Dengeni is a rock art site that is located in the Ndanga district in Southern Zimbabwe. The site is located in the communal area of Zaka on the slopes of Dengeni Hills some 10km from Ndanga Hospital.
Musimbira is a small stone ruin on the northern edge of Bikita, 1km south of Glen Clova village that lies along the Mutare-Masvingo highway (61km from Masvingo), near Bikita Minerals. The monument occupy about 60m by 30m and comprise 5 main enclosures. It was declared a national monument in 1972. The ruin has interesting features such as a conical tower, a window and the chevron pattern on one of its walls.
Chibvumani monument is a dry stone structure site that was declared a National Monument in 1966. It is located in Bikita East District off the Masvingo-Mutare highway approximately 35km from Nyika Growth point on a hill that is easily accessible from the southern and western slopes. The site consists of various stone enclosures.
The Chapel located 4km east of Masvingo along the Masvingo-Mutare highway, was built by Second World War Italian prisoners captured by the British and kept at the 5th Camp Extension of Fort Victoria. They built the Chapel during the years 1942 to 1946. Two wings of the Chapel were added after the war and in here the remains of 71 Italian prisoners who died in captivity are interred. Today the Roman Catholic Church uses the building for church services. The Chapel is also a popular tourist destination. The main attractions at the Chapel are the magnificent paintings, murals and simulated ceiling which make a visit a worthwhile experience.
The Curfew Tower
The Curfew Tower is a historical building located in Masvingo town. It is located about 100m northwest of the Bell Tower and was built in 1893 as an extension of the fort. It was declared a National Monument in 1938.The Curfew Tower houses guns, which were used in the First Chimurenga war. Today it is situated in Hughes Street and is accessed through the District Administrator’s gate.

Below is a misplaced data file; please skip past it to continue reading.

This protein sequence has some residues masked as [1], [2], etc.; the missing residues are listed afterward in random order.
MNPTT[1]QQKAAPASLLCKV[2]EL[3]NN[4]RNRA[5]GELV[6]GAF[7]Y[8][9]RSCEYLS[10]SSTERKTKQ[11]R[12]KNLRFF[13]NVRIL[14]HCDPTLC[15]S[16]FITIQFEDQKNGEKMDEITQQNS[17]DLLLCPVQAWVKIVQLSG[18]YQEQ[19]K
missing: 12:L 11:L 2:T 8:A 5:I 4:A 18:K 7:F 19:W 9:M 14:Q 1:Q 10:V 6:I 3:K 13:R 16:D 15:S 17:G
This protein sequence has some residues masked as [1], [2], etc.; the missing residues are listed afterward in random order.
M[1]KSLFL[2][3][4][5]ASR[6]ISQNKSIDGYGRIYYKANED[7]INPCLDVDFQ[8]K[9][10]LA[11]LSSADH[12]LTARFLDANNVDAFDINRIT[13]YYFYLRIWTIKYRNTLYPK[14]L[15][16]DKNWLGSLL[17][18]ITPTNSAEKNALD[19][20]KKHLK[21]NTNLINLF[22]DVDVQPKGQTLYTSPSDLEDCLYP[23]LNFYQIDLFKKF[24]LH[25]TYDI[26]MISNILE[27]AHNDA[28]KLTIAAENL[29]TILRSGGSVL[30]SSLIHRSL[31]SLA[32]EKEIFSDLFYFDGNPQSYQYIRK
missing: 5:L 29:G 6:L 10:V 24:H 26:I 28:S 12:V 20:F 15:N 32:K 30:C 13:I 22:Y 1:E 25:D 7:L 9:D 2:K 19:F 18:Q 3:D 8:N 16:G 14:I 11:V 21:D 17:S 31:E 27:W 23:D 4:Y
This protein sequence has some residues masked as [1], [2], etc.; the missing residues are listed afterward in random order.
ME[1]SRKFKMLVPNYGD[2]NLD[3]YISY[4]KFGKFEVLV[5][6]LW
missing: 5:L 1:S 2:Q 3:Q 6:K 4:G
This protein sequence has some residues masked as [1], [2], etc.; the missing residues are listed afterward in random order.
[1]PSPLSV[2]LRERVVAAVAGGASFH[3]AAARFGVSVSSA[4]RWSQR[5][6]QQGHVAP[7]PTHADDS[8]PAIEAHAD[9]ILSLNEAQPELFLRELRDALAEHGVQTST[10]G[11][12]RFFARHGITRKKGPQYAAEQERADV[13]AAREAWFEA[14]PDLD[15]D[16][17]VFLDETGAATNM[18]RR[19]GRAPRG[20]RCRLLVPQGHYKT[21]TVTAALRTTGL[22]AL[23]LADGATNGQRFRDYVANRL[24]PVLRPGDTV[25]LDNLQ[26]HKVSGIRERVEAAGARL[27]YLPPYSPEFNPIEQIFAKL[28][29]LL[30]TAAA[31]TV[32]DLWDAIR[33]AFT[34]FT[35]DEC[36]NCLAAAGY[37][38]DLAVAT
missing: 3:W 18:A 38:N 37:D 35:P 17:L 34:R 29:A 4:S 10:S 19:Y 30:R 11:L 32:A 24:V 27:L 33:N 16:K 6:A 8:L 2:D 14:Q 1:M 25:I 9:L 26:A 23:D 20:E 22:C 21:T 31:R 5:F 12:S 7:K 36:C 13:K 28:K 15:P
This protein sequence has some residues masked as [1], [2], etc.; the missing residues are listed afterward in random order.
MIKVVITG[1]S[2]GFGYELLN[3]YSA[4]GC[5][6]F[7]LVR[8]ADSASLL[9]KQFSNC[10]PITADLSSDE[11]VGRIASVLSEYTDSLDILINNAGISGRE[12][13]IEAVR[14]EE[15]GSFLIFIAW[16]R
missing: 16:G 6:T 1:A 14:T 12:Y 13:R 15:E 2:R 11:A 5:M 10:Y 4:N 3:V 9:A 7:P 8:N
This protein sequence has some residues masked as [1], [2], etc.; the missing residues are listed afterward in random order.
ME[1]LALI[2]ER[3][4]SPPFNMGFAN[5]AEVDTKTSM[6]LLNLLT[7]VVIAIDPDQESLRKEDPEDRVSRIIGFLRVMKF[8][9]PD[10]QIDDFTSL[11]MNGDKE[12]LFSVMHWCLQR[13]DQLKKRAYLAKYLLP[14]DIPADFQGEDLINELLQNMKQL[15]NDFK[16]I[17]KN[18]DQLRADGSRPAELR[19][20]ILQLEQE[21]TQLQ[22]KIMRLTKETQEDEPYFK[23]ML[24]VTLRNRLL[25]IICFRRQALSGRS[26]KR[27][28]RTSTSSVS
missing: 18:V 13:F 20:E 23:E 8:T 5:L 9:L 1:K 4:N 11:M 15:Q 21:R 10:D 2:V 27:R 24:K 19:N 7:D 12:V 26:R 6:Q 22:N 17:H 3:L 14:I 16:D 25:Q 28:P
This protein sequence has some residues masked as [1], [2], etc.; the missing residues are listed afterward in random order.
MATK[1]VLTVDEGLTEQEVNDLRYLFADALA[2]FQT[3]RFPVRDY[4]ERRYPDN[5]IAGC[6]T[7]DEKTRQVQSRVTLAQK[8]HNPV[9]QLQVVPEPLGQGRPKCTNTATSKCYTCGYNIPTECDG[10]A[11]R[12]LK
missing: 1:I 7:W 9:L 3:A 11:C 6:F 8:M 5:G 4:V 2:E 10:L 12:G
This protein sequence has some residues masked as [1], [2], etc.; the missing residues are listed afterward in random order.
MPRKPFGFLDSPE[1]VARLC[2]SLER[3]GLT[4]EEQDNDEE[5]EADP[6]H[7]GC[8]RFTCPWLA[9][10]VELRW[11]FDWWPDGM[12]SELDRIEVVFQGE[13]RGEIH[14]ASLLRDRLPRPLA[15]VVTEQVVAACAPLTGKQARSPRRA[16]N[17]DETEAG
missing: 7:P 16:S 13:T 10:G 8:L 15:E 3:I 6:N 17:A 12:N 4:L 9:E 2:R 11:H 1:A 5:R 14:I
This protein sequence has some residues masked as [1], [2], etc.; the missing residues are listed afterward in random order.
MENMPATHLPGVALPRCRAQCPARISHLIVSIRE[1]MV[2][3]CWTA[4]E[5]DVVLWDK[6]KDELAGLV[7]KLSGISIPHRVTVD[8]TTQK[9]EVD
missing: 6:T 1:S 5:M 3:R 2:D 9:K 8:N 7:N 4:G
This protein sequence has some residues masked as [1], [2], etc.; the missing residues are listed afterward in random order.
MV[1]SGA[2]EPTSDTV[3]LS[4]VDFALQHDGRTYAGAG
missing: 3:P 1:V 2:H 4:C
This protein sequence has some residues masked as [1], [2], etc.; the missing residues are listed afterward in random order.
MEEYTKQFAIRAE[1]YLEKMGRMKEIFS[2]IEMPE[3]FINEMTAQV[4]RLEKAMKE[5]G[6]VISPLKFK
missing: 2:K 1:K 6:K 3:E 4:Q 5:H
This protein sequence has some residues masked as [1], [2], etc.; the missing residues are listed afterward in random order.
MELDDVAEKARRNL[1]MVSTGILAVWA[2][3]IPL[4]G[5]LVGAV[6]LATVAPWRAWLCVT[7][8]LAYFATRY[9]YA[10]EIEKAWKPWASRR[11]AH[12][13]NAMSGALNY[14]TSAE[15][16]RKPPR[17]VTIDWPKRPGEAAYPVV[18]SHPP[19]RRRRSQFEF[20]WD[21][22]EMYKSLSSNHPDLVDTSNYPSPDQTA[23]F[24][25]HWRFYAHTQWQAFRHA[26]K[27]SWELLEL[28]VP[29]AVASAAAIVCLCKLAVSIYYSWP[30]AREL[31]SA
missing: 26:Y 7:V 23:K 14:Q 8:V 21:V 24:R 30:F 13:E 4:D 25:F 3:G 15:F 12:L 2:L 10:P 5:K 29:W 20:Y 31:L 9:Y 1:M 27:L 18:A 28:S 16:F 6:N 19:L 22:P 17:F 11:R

The Bell Tower
The Bell Tower is a historical Building. The Tower formed part of the Fort erected by the British South African Company in 1892 as part of the new Fort to protect settlers around Fort Victoria. The Bell Tower armed with machine guns, was used to defend Fort Victoria during the Anglo-Ndebele war of 1893. It was situated on the south corner of the square lager of Old Victoria. Today the Bell Tower lies on the north corner of Robert Mugabe Street and Leopold Takawira Avenue near Masvingo Post Office Building.
Heritage and Tourism
OTHER FACILITIES AVAILABLE AT GREAT ZIMBABWE
The information Office
The Information Office provides visitors with all information relating to the site. Tour guides are provided from this office. A wide range of literature is on sale in the office.
The Souvenir – Shop.
|Southern Region Curio Shop|
The shop is currently located at the foot of the Hill Complex and provides a variety of cultural and ethnographical souvenirs. The shop also offers a variety of refreshments.
The Traditional Village.
The village complements and enriches the visitor’s cultural experience by exposing the visitor to the contemporary life of descendents of the builders’ of Great Zimbabwe. Activities in the village include sculptors, basketry makers, and typical traditional religious activities.
The Great Zimbabwe Lodges and Rondavels.
These are located in the Shadows of Great Zimbabwe, and provide the visitor with a friendly, relaxed, secure and ambient accommodation atmosphere. The lodges may be booked through ZIMSUN at (provide their email), while the rondavels are booked through Great Zimbabwe Museum.
The campsite, which is located next to the main entrance gate, provides camping facilities for visitors. These facilities include camping grounds, cooking places, toilets and shower rooms. Firewood is on sale within the camping grounds. Monkeys and baboons here have become part of the tourist attraction. As a matter of policy visitors are encouraged to refrain from feeding them.